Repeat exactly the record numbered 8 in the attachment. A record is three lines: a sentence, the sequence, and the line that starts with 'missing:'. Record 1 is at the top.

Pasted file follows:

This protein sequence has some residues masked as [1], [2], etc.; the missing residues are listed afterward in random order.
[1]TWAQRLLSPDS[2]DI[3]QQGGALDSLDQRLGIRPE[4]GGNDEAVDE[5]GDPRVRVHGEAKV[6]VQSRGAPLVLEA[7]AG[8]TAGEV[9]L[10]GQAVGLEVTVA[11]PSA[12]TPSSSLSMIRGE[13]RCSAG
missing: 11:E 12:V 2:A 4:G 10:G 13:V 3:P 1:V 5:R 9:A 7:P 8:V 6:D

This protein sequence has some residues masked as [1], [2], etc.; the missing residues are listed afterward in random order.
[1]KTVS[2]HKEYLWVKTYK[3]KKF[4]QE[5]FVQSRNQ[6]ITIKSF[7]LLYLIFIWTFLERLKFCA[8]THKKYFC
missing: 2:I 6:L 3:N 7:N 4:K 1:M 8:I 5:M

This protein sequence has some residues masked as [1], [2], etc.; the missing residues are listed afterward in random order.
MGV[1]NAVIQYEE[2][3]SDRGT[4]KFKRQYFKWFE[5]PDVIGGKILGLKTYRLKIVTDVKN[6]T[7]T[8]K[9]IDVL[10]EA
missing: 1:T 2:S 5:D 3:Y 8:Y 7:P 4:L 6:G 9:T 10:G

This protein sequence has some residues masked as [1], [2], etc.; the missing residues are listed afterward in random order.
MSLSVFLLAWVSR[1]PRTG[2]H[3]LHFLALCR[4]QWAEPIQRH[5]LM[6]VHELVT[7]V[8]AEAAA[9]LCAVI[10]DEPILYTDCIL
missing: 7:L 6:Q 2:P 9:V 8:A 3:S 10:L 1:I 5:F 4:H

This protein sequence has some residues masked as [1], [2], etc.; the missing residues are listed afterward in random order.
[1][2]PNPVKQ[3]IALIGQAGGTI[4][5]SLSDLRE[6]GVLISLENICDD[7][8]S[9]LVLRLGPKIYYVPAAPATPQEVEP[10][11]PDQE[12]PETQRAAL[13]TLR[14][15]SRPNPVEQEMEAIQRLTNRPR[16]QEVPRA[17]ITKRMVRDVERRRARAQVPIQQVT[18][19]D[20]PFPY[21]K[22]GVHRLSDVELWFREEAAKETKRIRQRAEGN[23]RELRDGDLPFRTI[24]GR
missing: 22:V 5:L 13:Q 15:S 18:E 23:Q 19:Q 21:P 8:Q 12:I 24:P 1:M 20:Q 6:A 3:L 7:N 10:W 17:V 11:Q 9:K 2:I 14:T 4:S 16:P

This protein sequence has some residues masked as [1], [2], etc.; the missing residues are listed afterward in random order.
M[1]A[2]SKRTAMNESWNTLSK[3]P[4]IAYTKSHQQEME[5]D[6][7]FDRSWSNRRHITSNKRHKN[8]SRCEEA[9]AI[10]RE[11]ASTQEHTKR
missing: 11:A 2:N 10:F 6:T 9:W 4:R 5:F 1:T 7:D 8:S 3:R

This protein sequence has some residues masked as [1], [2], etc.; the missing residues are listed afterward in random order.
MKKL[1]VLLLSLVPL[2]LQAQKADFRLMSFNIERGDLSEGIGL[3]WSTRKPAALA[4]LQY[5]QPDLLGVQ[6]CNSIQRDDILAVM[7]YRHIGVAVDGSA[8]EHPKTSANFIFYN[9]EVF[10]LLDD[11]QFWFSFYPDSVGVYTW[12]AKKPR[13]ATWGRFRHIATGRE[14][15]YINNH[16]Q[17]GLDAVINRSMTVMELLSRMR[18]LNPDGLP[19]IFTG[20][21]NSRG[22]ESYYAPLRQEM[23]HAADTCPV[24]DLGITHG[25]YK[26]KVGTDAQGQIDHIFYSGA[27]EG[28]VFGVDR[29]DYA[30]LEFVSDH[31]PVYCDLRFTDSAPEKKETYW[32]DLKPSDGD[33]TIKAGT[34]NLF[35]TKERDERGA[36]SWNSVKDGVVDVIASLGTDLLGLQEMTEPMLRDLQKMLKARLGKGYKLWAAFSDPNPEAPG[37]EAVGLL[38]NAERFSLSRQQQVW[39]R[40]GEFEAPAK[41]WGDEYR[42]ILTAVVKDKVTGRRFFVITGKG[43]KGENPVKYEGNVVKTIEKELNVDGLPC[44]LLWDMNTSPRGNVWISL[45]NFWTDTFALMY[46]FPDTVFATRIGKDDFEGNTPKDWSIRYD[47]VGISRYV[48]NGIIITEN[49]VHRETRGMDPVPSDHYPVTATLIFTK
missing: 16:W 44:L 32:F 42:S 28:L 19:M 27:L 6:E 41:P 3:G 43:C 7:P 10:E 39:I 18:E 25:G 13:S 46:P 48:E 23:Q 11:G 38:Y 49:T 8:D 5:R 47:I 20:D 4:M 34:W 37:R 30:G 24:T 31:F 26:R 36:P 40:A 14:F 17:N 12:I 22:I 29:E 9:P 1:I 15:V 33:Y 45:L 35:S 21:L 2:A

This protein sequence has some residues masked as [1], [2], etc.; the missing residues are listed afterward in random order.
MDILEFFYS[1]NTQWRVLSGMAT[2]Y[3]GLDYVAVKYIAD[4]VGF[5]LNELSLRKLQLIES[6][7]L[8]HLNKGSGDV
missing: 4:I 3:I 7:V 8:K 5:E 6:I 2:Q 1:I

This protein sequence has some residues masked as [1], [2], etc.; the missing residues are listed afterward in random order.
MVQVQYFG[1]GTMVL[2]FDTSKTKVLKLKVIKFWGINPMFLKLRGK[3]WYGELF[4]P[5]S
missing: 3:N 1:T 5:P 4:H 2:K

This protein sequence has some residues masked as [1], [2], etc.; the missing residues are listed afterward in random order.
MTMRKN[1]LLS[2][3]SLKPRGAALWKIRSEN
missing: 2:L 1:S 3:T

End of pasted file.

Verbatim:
This protein sequence has some residues masked as [1], [2], etc.; the missing residues are listed afterward in random order.
MDILEFFYS[1]NTQWRVLSGMAT[2]Y[3]GLDYVAVKYIAD[4]VGF[5]LNELSLRKLQLIES[6][7]L[8]HLNKGSGDV
missing: 4:I 3:I 7:V 8:K 5:E 6:I 2:Q 1:I